Friday, January 6, 2012

Christianetiquette: How a Christian Should Act in an Electronic World


We used to teach our children good etiquette because we wanted them to know how to behave in public. The dictionary defines etiquette this way:

‘The form of conduct or behavior prescribed by custom or authority to be observed in social, official, or professional life.”

For years this was meant to understand that we do not talk with our mouth full, we do not interrupt, we make eye contact, we says “Yes ma’am” instead of “Yeah,” etc. When our children went off to school we expected them to put this etiquette into use. The Golden Rule of etiquette is “Do unto others as you would have them do unto you.”

But those days are long gone. This is the 21st Century. We are the technological generation. For those reasons a new word has been created: netiquette. This word came about by mixing the words network and etiquette, and it’s definition, according to www.networketiquette.net, is

“the social code of the internet, because the internet is a network and etiquette is a social code.”


Among the rules of netiquette are do not type all in caps because that is considered shouting, spell check and proofread, and don’t send emails late at night because that will call your lifestyle into question. The Golden Rule of netiquette is “do unto others on the internet as you would have them do unto you.”

If someone can create a word by adding on to the word etiquette, then I think I should also be able to create a word by adding on to the created word netiquette.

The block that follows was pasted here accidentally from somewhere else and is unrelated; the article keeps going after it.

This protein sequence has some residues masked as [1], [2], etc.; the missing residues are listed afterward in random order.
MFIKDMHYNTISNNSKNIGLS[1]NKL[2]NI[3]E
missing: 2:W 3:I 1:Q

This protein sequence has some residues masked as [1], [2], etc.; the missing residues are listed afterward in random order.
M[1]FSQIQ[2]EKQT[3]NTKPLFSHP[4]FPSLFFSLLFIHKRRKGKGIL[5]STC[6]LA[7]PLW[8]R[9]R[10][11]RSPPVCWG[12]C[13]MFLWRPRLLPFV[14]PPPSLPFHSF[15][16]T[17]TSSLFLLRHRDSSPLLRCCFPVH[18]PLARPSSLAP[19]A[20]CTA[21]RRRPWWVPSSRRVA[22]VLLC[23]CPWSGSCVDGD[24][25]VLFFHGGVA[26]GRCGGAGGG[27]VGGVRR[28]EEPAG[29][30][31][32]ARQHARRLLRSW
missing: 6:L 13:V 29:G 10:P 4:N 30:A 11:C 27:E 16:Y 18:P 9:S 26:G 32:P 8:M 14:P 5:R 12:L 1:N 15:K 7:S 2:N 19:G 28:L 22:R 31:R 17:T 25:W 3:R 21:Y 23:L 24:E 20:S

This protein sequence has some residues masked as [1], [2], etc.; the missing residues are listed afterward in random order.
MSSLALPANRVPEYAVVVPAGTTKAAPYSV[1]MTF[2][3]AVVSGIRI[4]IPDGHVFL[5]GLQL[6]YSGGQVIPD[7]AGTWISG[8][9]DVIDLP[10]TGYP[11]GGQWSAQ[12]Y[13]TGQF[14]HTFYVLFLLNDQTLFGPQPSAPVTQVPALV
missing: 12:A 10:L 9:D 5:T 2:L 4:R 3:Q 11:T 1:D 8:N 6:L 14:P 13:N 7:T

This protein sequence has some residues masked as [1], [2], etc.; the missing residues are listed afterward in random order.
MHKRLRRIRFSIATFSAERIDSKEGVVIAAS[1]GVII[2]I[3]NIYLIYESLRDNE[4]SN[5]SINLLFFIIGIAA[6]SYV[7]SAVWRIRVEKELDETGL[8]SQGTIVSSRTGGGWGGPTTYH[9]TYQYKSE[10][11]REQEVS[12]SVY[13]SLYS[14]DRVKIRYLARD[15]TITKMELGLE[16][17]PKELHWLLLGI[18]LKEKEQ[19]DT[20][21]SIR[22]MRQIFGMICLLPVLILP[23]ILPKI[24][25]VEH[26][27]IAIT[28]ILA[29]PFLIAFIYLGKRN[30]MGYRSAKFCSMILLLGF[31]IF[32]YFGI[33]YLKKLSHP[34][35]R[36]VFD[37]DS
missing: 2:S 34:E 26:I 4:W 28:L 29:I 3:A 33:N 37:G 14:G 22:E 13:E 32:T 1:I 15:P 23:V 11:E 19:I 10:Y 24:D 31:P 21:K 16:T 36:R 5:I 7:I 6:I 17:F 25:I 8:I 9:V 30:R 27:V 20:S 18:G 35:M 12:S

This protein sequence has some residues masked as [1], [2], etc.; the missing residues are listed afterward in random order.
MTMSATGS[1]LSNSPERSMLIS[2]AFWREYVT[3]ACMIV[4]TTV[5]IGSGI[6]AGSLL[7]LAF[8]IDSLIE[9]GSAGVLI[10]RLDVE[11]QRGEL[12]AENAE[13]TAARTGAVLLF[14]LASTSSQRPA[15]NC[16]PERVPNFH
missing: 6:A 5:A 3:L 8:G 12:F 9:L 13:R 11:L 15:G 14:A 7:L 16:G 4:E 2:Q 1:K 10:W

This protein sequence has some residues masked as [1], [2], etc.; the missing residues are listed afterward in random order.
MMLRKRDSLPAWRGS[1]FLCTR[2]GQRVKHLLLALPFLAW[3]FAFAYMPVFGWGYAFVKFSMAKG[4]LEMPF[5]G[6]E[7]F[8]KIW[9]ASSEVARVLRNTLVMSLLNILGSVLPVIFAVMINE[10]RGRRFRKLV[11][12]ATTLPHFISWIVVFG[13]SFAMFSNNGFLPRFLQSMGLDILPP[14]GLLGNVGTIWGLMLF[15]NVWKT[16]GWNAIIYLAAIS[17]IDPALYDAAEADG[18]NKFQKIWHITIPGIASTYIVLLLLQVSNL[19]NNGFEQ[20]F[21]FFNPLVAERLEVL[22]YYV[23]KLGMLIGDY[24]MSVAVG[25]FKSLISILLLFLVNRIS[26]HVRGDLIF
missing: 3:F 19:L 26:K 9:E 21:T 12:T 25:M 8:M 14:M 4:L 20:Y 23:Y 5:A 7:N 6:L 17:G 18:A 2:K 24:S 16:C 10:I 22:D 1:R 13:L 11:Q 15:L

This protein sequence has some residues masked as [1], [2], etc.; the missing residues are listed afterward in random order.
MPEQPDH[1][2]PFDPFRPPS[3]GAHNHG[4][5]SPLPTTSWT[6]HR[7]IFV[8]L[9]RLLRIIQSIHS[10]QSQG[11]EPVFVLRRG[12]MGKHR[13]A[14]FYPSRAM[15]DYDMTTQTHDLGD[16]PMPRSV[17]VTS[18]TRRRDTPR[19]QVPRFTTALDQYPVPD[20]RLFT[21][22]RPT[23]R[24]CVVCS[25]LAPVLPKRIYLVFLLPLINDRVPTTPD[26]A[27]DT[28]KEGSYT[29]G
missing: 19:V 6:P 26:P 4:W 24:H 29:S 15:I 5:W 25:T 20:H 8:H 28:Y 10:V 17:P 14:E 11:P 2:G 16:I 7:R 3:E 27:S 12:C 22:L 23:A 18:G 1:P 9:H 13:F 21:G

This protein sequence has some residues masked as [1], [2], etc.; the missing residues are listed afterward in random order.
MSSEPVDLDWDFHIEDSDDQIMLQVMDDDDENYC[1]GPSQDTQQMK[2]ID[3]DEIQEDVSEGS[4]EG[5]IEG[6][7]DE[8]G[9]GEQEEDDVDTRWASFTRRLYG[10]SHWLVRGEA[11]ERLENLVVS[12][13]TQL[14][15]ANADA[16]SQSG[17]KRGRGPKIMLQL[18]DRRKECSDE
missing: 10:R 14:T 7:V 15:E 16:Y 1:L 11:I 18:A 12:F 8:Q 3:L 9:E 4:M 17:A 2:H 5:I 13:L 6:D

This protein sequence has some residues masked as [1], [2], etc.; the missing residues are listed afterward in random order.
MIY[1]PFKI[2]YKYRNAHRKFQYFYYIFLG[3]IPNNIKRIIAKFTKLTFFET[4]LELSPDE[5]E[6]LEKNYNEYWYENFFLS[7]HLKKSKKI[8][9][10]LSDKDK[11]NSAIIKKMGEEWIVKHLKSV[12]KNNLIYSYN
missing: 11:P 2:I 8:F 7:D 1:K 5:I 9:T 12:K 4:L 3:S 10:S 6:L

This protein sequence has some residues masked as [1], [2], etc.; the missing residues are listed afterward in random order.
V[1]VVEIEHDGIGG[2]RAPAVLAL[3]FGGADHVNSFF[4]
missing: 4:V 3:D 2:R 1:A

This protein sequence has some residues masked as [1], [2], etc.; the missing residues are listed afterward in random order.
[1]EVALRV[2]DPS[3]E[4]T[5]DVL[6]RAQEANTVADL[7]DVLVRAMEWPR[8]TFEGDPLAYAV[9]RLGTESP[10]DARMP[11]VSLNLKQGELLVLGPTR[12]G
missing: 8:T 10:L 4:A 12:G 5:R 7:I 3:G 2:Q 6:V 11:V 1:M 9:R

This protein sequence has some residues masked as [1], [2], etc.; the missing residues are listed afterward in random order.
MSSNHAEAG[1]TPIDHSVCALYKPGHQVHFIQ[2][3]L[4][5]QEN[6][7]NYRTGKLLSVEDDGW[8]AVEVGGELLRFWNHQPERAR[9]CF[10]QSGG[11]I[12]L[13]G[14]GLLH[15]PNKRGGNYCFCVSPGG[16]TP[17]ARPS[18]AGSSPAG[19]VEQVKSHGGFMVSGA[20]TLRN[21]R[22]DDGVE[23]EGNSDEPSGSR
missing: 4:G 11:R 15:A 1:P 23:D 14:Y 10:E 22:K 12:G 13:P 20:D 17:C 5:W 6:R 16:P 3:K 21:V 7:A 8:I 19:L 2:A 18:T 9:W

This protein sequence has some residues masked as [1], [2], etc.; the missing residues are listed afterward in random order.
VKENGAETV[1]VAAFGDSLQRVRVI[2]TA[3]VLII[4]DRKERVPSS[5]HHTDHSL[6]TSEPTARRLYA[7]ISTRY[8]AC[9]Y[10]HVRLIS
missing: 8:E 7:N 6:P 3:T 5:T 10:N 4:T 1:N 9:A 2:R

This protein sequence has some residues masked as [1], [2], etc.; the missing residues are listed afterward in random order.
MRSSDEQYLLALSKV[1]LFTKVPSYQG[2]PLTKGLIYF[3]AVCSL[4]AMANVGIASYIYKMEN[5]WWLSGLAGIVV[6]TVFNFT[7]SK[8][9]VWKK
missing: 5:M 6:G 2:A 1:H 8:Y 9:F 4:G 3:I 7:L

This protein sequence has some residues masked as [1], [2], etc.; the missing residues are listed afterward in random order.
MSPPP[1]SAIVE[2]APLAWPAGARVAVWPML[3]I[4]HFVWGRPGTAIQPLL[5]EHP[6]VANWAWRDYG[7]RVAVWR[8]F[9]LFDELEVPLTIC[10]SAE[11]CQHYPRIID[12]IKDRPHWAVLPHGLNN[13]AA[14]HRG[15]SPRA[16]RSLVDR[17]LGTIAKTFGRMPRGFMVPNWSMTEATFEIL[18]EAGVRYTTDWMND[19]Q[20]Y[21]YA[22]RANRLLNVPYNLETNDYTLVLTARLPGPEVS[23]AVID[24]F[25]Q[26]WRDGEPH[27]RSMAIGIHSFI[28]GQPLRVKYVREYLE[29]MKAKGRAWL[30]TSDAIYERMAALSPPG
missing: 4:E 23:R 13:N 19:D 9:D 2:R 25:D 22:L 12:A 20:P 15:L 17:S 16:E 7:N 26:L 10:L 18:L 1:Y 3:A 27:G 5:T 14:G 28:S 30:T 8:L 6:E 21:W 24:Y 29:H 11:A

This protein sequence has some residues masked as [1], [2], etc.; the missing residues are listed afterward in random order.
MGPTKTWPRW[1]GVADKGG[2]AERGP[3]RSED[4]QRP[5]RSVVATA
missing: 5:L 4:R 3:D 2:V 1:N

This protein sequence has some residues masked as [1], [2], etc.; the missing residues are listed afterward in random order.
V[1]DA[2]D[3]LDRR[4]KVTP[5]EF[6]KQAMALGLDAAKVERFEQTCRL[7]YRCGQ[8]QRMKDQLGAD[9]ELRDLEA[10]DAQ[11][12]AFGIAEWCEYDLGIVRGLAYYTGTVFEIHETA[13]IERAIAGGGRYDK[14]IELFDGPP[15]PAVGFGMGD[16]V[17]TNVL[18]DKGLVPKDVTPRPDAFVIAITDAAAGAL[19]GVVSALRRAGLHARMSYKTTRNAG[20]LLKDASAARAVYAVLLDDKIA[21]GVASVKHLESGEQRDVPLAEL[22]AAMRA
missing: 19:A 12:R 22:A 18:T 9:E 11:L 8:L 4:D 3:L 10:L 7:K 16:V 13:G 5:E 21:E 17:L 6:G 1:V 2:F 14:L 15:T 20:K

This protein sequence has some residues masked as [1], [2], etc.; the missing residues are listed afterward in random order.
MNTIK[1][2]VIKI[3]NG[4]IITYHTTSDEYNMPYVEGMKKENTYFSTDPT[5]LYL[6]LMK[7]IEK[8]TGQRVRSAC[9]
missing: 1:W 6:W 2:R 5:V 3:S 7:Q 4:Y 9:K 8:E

So I did.

I created the word Christianetiquette, which I define as

“How a Christian should behave in an electronic world.”


There are basic rules of courtesy, like don’t text at the table, don’t interrupt a face-to-face conversation to answer the phone or check a text, and don’t wear earphones when in a social setting.

But there are also rules of morality as well. We all need to remember to respect God, respect others, and respect ourselves.

#1, respect God. Capitalize His name! I can’t stand seeing Facebook statuses that say “9 out of 10 of you don’t love jesus enough to repost this.” I want to comment, “If you love Jesus you would capitalize His name.”

Don’t take His name in vain either. OMG is taking His name in vain. You might justify it by saying that the G stands for Gosh to you, but the person who reads it isn’t thinking Gosh; that is both confusing and disrespectful.

And be consistent. Don’t post Bible verses one day, then brag about watching Family Guy the next day. Don’t “like” “I can do all things through Christ who strengthens me” and “baseball players have nice butts” at the same time. I have seen both of those, and it confuses me. I can’t imagine what it does to a person who doesn’t know Christ.

#2, respect others. Don’t air your dirty laundry. Comments like “I hate fake people,” “I see who my real friends are,” “I guess some people never change,” or “Not surprised by how she acted” don’t model the love of Christ. They come off as unforgiving, unkind, and unloving, which should not be modeled in a Christian’s life.